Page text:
03 Oct 23

What Should I Expect at a First Appearance Hearing in St. Petersburg?

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Last Updated on: 3rd November 2023, 07:12 pm

What Should I Expect at a First Appearance Hearing in St. Petersburg?

Getting arrested can be a scary and overwhelming experience. You may have a lot of questions about what happens next and what to expect at your first court appearance, known as the “first appearance hearing.” This article will walk you through the first appearance process step-by-step so you know what to anticipate.

What is a First Appearance Hearing?

A first appearance hearing, also called an initial appearance or an advisory hearing, is typically the first time you go before a judge after being arrested [3]. The hearing must be held within 24 hours of your arrest [1]. The purpose is for the judge to:

  • Inform you of the charges against you
  • Advise you of your rights
  • Determine whether probable cause exists for your detention
  • Consider whether to release you on your own recognizance or set bail

The first appearance hearing is not when you enter a plea or go to trial. It’s simply a chance for you to be made aware of the charges and for a judge to decide if you can be released pending further court proceedings.

When and Where Do First Appearances Occur?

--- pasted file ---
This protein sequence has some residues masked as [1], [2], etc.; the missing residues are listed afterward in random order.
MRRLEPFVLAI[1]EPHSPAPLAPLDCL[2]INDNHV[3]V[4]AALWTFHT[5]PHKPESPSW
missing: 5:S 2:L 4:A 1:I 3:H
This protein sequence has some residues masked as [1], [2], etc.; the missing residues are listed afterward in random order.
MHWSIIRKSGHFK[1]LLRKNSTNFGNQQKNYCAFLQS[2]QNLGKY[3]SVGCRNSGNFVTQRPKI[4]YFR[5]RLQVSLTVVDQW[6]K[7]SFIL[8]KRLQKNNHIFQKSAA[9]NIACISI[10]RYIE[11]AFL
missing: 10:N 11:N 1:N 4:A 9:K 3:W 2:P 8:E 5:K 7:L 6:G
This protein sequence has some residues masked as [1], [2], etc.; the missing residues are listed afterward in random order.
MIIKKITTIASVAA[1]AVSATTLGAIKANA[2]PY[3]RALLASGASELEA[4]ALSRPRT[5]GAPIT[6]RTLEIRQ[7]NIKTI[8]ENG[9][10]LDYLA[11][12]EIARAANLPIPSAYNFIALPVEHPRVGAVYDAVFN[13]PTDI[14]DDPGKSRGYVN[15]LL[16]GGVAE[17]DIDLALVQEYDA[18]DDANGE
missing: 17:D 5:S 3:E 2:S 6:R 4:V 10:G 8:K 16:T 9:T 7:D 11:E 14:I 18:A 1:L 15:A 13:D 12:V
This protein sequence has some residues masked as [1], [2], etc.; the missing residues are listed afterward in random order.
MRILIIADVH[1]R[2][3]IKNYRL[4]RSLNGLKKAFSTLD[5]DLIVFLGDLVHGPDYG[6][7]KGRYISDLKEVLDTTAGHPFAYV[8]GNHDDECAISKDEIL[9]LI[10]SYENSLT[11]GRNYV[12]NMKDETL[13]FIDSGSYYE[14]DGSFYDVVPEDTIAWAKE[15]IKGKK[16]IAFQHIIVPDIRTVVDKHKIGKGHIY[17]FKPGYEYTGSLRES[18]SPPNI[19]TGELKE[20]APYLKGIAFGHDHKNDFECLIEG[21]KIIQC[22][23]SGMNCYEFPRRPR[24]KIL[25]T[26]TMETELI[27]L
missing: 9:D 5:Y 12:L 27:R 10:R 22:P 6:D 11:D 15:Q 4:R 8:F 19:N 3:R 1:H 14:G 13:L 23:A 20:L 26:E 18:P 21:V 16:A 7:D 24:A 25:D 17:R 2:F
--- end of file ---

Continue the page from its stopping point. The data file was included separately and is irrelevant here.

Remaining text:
In St. Petersburg, first appearance hearings are held at the Pinellas County Justice Center. They occur every day of the week, 365 days a year [3]. The chief judge designates judicial officers to be available for first appearances [1].

As mentioned above, the hearing must happen within 24 hours of your arrest. So if you are arrested on a Friday night, your first appearance will likely be the next morning on Saturday. The court makes an effort to hold first appearances promptly because your freedom is at stake.

What Happens During a First Appearance Hearing?

Here is a step-by-step overview of what you can expect during your first appearance hearing in St. Petersburg:

  1. You are brought before the judge: You will be escorted into the courtroom by law enforcement. For security reasons, you may be restrained in handcuffs or shackles.